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Life Notes

The Rat Race

Do not store up for yourselves treasures on earth, where moth and (rats) consume and where thieves break in and steal; but store up for yourselves treasures in heaven, where neither moth nor (rats) consume and where thieves do not break in and steal. For where your treasure is, there your heart will be also.

Matthew 6:19-21

With apologies to self-respecting rats everywhere, we humans often refer to life – particularly our work lives – as a rat race. I suspect the term is intended to represent a large group of self-absorbed, desperate beings doing whatever they can to survive, often at the expense of each other. I imagine a group of starving rats fighting over meager scraps of garbage on the subway tracks of New York City. Many of us spend the majority of our waking hours trying to get ahead in life, in whatever way we define ahead. Unfortunately, for too many of us, getting ahead in life means getting more stuff than our friends and neighbors – a battle we can never win. Lily Tomlin is credited with saying, “The trouble with the rat race is that even if you win, you’re still a rat.”

A cancer of discontent eats at us from the inside. The stuff of the earth – cars, nice homes, guitars, clothes, flowerbeds – is tantalizing. Someone at work upgrades to the latest iPhone, and we believe we must upgrade ours, too. Someone else shows pictures of their tropical vacation, and we charge our way to a similar trip. “Keeping up with the Joneses” is one way we express this obsession with laying claim to as much of the earth as our desperate attempts allow. We focus on what we lack, instead of the abundance we already have. One problem with comparing ourselves to others is that the comparison is not with one other person or family, but a conglomerate of persons and families. Typically, it will appear we are significantly lacking, when compared to the combined abundance of many.

Jesus warns us, in the Gospel of Matthew, against storing up treasures of the earth – those things that can be stolen or that wear out over time. Our hearts reside with what we treasure. When our hearts are invested in that which does not last, our hearts will be broken over and over again. Like a cancer spreading within, we simply cannot out-buy our desire for more stuff. Learning to be content with what we have requires a significant change of heart and mind. We can be happy with another’s nice, new car without feeling the need to buy one for ourselves. When we believe we will be happy with one more possession, we fall into the trap of consumerism – that happiness and things are directly related. The truth is that more stuff never brings more than transitory happiness. True and lasting happiness is a product of gratitude and contentment.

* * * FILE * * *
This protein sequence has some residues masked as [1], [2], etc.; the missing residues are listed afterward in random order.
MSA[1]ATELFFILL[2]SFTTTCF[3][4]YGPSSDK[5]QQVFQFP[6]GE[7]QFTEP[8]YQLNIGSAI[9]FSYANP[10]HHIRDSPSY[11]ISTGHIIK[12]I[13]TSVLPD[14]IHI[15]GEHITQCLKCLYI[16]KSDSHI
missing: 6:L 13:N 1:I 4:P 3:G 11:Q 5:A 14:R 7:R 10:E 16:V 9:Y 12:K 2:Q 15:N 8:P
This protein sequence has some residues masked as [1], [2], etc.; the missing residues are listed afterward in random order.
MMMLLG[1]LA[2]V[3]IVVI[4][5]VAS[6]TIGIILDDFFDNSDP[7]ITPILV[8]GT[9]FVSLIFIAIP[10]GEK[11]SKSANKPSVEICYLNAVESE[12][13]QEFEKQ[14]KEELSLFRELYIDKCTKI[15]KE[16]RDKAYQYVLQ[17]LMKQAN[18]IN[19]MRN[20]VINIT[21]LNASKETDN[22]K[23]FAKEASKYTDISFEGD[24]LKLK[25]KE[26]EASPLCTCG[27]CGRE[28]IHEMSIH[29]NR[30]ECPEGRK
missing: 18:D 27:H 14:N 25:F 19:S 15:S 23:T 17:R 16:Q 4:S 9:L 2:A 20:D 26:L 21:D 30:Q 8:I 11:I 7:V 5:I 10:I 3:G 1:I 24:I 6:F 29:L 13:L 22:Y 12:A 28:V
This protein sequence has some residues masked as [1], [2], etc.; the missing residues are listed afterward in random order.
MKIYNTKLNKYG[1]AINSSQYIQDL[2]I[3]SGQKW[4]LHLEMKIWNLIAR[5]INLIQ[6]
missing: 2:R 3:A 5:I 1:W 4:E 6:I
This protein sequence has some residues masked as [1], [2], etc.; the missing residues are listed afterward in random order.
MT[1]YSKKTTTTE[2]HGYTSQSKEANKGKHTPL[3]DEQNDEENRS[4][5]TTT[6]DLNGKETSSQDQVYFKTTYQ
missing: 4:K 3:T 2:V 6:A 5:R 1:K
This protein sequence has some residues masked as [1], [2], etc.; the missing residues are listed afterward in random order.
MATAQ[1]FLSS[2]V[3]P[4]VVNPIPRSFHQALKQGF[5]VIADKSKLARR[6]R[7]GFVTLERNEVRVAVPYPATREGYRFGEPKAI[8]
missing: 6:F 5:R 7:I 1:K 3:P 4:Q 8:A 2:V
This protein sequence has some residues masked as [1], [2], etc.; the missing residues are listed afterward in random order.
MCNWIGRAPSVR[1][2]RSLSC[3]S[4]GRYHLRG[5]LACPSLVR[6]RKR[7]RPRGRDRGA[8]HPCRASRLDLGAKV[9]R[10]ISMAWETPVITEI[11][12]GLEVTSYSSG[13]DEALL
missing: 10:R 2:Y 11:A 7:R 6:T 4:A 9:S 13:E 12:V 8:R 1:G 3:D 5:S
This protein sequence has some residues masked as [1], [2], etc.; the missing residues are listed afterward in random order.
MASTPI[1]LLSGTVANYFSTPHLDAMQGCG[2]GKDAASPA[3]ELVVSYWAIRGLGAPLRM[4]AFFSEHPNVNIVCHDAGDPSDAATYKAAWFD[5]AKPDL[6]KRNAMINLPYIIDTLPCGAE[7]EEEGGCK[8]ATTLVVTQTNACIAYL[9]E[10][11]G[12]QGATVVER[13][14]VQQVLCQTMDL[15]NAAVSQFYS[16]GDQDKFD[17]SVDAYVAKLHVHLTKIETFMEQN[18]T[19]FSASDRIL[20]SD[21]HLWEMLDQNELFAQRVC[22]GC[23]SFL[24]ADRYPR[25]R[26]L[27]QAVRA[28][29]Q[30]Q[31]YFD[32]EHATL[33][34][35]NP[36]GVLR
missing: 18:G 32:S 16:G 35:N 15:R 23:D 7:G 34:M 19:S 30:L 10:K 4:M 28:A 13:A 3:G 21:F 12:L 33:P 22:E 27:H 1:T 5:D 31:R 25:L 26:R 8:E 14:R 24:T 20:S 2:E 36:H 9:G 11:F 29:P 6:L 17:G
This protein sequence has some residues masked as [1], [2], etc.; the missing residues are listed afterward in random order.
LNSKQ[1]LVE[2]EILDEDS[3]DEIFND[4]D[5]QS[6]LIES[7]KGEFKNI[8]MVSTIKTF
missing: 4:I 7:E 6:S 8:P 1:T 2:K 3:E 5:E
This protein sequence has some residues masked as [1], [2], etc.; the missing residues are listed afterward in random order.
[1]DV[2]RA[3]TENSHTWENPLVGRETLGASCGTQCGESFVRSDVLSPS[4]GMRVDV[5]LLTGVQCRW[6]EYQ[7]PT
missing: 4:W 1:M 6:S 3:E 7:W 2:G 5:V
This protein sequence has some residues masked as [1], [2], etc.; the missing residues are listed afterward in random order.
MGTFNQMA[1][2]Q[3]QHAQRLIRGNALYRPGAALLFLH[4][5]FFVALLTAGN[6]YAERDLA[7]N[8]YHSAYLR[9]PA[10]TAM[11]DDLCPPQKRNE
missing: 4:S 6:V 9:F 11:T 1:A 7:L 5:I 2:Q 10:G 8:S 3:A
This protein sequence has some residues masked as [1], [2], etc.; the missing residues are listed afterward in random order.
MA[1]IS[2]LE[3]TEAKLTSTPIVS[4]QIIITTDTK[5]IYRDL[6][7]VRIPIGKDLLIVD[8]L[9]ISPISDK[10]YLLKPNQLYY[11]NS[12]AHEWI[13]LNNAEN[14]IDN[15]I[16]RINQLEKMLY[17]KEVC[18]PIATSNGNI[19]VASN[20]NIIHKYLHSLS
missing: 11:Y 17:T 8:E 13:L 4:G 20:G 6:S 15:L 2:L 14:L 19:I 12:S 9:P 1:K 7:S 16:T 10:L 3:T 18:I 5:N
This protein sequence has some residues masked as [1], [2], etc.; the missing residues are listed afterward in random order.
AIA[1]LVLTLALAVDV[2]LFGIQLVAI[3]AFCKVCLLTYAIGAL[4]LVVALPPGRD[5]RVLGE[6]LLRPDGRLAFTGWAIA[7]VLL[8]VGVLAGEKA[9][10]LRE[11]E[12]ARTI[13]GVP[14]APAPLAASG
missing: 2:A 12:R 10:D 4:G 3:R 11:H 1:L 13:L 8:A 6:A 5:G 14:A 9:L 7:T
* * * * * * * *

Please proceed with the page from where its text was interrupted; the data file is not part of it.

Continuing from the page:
Come home to church this Sunday. Leave the rats and join the saints (and the sinners)!

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Life Notes—November 28, 2013 

  “Above all, clothe yourselves with love, which binds everything together in perfect harmony. And let the peace of Christ rule in your hearts, to which indeed you were called in the one body. And be thankful.” Colossians 3:14-15

Grandma Hildenbrand was a grateful person. She appreciated the good in everyone. I do not recall gossip, pessimism, or foul language ever crossing her lips. I actually felt guilty, because the person she saw in me was far superior to the person I believed myself to be. She unfailingly praised and encouraged me. She was grateful to God for me, her first grandchild. Being positive and grateful was a way of life for my grandmother.

Recently, I watched a TED Talk (www.Ted.com) by Shawn Achor titled, “The Happiness Advantage.” He is a proponent of Positive Psychology, which suggests how we view our world largely shapes our experience of reality. A focus of the talk was to encourage listeners to untie happiness from success. Our definitions of success are constantly changing and seldom reached. Therefore, if we believe we must be “successful” to be happy, we will never be happy. Even when we reach a long worked-for goal, our definition for success will likely shift before we reach the goal. The speaker had a formula for creating positive change in our lives. The first step was to identify three new things to be grateful for, every day, for twenty-one consecutive days. While success and happiness may not be related, gratitude and happiness certainly are.

Thanksgiving Day is a day of gratitude. It occurs in the late fall to recognize the blessings of the year. While it has become an exercise in over-indulgence, the foundation of the day is thankfulness. Most of us gather with family and friends, share a meal or two, and enjoy fellowship with each other. Life is good. In spite of the many tragedies and challenges sprinkled throughout her life, grandma was thankful. We should be, too.

Being intentionally thankful is a wise choice to make. A grateful heart is not only pleasing and helpful for others, expressing appreciation is a biblical charge, as in the passage from Colossians above. Perhaps most importantly, there is a selfish reason to be grateful—it is good for us! When we observe our life through a lens of gratitude, we find reason for hope and optimism. We become happier people. Until we begin identifying the many reasons we have for thankfulness, we cannot understand how truly blessed we are. I pray you find much to be thankful for this Thanksgiving!

Come home to church this Sunday. Thankfulness, not success, is the key to happiness.

Greg Hildenbrand, Life Music Coordinator

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